We pass a toll booth and are in the city. Lahore has long, wide boulevards lined with lush trees. We head up the canal road, Lahore’s major artery, that aptly follows the muddy brown canal.

My driver points out different landmarks to me, and shares that Lahore is known as a “garden city” as he points out public park after public park, government buildings surrounded by green space and trees, and several walled university campuses. It is a city of learning, culture, and movement. Cars, bikes, tuk-tuks, taxis whizz by our slower large car and their honking is a consistent background noise. I fairly press my face to the window, trying to see as much of the city as I can from my limited vantage point.

We go past a women’s university. The school is made of red-brown brick buildings, some over a hundred years old, arranged around tree-lined courtyards and open green lawns. Young women sit on benches, walk along the brick paths, or lounge on the grass chatting, reading, studying. Some have head-scarfs, some do not.

Time and again, I have to set aside my preconceived notions about Pakistan, because this country is deeply complicated. It has places where women are barely registered as human; it has places like this where they are learning to be lawyers. Again, comparisons cause me to see many other cities reflected in Lahore, but underlying my personal perspective, is a place unlike any I’ve ever seen. Before coming, numerous Pakistanis, several from Lahore, told me that Lahore is a cultural capital of Pakistan, an economic hub, a place of learning, a place for foodies and lovers of spice. It’s also a place of deep, Lahori hospitality that wraps visitors up in warm welcomes and plentiful cups of tea.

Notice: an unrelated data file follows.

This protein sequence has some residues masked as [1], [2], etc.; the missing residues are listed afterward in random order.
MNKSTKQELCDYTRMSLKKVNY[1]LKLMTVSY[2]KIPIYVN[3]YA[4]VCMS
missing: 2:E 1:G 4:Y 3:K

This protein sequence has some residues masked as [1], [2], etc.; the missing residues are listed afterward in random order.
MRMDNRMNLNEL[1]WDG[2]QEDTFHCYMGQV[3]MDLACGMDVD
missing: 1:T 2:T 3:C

When organizing this trip, I purposely arrange meetings over lunch and dinner so I can try out food in Lahore. A highlight is definitely my dinner meeting at Spice Bazaar where I get to sample delicious Pakistani food. I have a huge lassi (sweet yogurt drink), salted mutton, lamb curry, palek paneer (spinach with Pakistani cheese), and finish up with kolfi, Pakistani ice cream that basically tastes like fudge in ice cream form! As I eat, I get quite a few stares from the other diners, especially children, since I seem to be the only non-Pakistani person there. Several different staff members, including the manager, come by and check with me directly on how I like the food. Thankfully it’s all absolutely delicious, so my feedback is genuine and effusive.